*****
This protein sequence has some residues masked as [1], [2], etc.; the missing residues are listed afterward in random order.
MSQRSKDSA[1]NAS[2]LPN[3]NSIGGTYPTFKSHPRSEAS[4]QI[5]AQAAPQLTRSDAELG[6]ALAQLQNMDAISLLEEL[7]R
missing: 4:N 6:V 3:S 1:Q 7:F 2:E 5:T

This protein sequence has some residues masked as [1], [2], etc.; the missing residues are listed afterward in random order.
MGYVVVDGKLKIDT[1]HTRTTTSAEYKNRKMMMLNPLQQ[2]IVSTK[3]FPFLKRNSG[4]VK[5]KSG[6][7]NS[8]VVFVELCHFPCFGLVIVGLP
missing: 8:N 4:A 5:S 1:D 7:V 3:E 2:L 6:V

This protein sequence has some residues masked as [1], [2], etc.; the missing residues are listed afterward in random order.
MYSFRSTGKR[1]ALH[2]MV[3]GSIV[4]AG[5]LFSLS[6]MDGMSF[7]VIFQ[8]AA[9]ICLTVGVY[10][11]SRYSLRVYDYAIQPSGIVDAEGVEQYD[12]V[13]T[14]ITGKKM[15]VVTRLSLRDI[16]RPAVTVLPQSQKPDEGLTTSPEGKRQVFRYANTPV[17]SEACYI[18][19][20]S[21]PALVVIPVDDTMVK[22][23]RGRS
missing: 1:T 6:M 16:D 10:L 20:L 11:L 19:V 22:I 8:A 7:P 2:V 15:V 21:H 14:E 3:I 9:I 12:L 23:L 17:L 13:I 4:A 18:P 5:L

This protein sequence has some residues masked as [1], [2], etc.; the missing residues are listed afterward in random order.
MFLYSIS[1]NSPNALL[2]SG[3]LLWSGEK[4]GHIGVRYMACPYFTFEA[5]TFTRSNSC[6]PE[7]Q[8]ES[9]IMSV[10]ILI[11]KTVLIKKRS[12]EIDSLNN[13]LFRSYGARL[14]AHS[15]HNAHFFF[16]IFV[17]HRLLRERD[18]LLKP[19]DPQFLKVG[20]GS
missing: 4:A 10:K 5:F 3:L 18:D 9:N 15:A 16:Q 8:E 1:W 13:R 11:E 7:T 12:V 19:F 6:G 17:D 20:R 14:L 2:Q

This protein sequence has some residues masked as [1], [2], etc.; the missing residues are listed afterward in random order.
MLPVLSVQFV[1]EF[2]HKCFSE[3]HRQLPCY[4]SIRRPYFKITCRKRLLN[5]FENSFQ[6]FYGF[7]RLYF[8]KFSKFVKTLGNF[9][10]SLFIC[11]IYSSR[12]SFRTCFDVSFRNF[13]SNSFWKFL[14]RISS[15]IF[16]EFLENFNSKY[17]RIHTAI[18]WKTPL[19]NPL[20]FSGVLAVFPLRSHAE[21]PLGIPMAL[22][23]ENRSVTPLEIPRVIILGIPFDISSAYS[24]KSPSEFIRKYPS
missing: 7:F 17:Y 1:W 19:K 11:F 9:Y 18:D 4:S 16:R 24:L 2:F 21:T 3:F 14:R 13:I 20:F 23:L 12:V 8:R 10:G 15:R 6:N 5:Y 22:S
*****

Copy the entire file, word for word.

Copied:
This protein sequence has some residues masked as [1], [2], etc.; the missing residues are listed afterward in random order.
MSQRSKDSA[1]NAS[2]LPN[3]NSIGGTYPTFKSHPRSEAS[4]QI[5]AQAAPQLTRSDAELG[6]ALAQLQNMDAISLLEEL[7]R
missing: 4:N 6:V 3:S 1:Q 7:F 2:E 5:T

This protein sequence has some residues masked as [1], [2], etc.; the missing residues are listed afterward in random order.
MGYVVVDGKLKIDT[1]HTRTTTSAEYKNRKMMMLNPLQQ[2]IVSTK[3]FPFLKRNSG[4]VK[5]KSG[6][7]NS[8]VVFVELCHFPCFGLVIVGLP
missing: 8:N 4:A 5:S 1:D 7:V 3:E 2:L 6:V

This protein sequence has some residues masked as [1], [2], etc.; the missing residues are listed afterward in random order.
MYSFRSTGKR[1]ALH[2]MV[3]GSIV[4]AG[5]LFSLS[6]MDGMSF[7]VIFQ[8]AA[9]ICLTVGVY[10][11]SRYSLRVYDYAIQPSGIVDAEGVEQYD[12]V[13]T[14]ITGKKM[15]VVTRLSLRDI[16]RPAVTVLPQSQKPDEGLTTSPEGKRQVFRYANTPV[17]SEACYI[18][19][20]S[21]PALVVIPVDDTMVK[22][23]RGRS
missing: 1:T 6:M 16:D 10:L 20:L 11:L 19:V 22:I 8:A 7:P 2:V 15:V 21:H 14:E 3:I 9:I 12:L 23:L 17:L 13:I 4:A 18:P 5:L

This protein sequence has some residues masked as [1], [2], etc.; the missing residues are listed afterward in random order.
MFLYSIS[1]NSPNALL[2]SG[3]LLWSGEK[4]GHIGVRYMACPYFTFEA[5]TFTRSNSC[6]PE[7]Q[8]ES[9]IMSV[10]ILI[11]KTVLIKKRS[12]EIDSLNN[13]LFRSYGARL[14]AHS[15]HNAHFFF[16]IFV[17]HRLLRERD[18]LLKP[19]DPQFLKVG[20]GS
missing: 4:A 10:K 5:F 3:L 18:D 9:N 15:A 16:Q 8:E 1:W 13:R 11:E 7:T 12:V 19:F 6:G 17:D 20:R 14:L 2:Q

This protein sequence has some residues masked as [1], [2], etc.; the missing residues are listed afterward in random order.
MLPVLSVQFV[1]EF[2]HKCFSE[3]HRQLPCY[4]SIRRPYFKITCRKRLLN[5]FENSFQ[6]FYGF[7]RLYF[8]KFSKFVKTLGNF[9][10]SLFIC[11]IYSSR[12]SFRTCFDVSFRNF[13]SNSFWKFL[14]RISS[15]IF[16]EFLENFNSKY[17]RIHTAI[18]WKTPL[19]NPL[20]FSGVLAVFPLRSHAE[21]PLGIPMAL[22][23]ENRSVTPLEIPRVIILGIPFDISSAYS[24]KSPSEFIRKYPS
missing: 7:F 17:Y 1:W 19:K 11:F 9:Y 18:D 4:S 16:R 24:L 2:F 21:T 3:F 14:R 13:I 20:F 23:L 12:V 8:R 10:G 15:R 6:N 5:Y 22:S